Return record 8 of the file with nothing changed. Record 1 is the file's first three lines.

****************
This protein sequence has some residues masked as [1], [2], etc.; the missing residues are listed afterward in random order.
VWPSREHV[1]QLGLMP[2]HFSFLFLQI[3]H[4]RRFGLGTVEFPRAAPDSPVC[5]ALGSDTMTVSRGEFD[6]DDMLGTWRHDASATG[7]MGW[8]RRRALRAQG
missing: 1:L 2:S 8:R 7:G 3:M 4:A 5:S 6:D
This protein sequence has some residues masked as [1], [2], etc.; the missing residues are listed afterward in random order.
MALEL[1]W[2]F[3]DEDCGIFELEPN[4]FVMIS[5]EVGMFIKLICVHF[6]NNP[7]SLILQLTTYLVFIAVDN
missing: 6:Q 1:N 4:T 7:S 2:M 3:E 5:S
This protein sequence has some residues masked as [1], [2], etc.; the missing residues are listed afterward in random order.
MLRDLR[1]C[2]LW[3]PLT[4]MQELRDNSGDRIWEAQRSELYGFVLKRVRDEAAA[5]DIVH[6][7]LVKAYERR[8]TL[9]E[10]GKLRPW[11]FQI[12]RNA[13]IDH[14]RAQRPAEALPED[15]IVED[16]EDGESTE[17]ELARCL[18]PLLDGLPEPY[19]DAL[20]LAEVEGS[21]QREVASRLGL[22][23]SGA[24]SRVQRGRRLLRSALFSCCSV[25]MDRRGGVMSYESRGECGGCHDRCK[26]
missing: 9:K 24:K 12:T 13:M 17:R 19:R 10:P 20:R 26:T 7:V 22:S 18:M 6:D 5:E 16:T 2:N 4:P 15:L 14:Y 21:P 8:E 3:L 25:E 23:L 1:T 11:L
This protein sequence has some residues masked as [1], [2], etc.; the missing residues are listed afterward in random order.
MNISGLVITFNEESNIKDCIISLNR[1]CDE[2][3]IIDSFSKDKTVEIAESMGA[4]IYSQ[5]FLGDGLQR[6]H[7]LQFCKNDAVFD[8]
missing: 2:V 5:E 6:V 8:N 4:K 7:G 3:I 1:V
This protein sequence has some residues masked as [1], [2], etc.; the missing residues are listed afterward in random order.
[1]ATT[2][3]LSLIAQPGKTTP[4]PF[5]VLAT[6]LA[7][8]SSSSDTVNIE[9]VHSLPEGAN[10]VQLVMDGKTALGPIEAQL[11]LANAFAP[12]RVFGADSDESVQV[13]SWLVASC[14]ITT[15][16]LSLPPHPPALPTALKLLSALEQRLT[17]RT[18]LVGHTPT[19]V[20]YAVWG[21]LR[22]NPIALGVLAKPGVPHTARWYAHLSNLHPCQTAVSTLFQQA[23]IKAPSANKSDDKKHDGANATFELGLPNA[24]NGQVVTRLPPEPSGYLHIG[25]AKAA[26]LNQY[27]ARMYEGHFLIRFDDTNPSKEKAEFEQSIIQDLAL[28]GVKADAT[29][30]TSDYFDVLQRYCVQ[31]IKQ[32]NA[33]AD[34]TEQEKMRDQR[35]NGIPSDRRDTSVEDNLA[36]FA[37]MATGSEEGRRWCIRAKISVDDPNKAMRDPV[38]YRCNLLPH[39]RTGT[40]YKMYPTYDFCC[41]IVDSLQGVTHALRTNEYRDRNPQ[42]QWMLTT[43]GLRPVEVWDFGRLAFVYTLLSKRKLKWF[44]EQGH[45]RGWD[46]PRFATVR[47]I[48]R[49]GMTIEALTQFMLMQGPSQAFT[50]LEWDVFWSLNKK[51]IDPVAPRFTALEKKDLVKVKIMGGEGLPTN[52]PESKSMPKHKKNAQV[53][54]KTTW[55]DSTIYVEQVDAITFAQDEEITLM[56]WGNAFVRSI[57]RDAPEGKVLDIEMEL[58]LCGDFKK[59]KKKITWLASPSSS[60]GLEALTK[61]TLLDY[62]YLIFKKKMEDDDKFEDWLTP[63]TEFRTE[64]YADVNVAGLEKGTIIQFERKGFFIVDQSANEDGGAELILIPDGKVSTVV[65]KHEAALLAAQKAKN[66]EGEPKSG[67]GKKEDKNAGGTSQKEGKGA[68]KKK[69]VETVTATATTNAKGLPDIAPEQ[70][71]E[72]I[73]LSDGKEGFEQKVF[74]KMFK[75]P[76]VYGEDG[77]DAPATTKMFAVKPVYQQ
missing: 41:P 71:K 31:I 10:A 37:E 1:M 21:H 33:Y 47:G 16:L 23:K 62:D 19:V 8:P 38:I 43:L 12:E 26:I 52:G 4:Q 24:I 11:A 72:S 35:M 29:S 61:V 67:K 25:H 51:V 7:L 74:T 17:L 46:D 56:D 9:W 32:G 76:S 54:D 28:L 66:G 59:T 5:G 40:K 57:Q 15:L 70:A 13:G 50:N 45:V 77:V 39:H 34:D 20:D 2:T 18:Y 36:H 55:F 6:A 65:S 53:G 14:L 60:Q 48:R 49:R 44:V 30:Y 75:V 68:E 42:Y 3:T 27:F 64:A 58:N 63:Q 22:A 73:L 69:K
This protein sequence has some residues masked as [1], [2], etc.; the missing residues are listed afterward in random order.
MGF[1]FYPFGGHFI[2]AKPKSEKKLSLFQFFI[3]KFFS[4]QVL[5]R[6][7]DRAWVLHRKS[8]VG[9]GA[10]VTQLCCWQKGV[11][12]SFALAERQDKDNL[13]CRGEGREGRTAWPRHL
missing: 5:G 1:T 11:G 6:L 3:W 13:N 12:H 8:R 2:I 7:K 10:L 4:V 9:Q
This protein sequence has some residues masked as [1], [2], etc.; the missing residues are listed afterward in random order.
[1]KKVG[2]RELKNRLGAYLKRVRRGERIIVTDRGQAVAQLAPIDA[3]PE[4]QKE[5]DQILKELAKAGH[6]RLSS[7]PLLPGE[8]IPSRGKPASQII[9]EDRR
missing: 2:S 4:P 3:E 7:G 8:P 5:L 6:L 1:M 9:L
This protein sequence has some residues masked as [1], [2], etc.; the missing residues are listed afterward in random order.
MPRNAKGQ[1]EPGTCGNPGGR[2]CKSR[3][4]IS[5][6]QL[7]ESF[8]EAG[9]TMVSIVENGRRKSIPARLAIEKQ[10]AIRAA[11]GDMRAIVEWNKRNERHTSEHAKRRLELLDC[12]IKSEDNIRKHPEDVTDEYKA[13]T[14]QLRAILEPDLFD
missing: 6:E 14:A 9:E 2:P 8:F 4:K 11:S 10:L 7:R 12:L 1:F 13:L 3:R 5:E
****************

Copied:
This protein sequence has some residues masked as [1], [2], etc.; the missing residues are listed afterward in random order.
MPRNAKGQ[1]EPGTCGNPGGR[2]CKSR[3][4]IS[5][6]QL[7]ESF[8]EAG[9]TMVSIVENGRRKSIPARLAIEKQ[10]AIRAA[11]GDMRAIVEWNKRNERHTSEHAKRRLELLDC[12]IKSEDNIRKHPEDVTDEYKA[13]T[14]QLRAILEPDLFD
missing: 6:E 14:A 9:E 2:P 8:F 4:K 11:S 10:L 7:R 12:L 1:F 13:L 3:R 5:E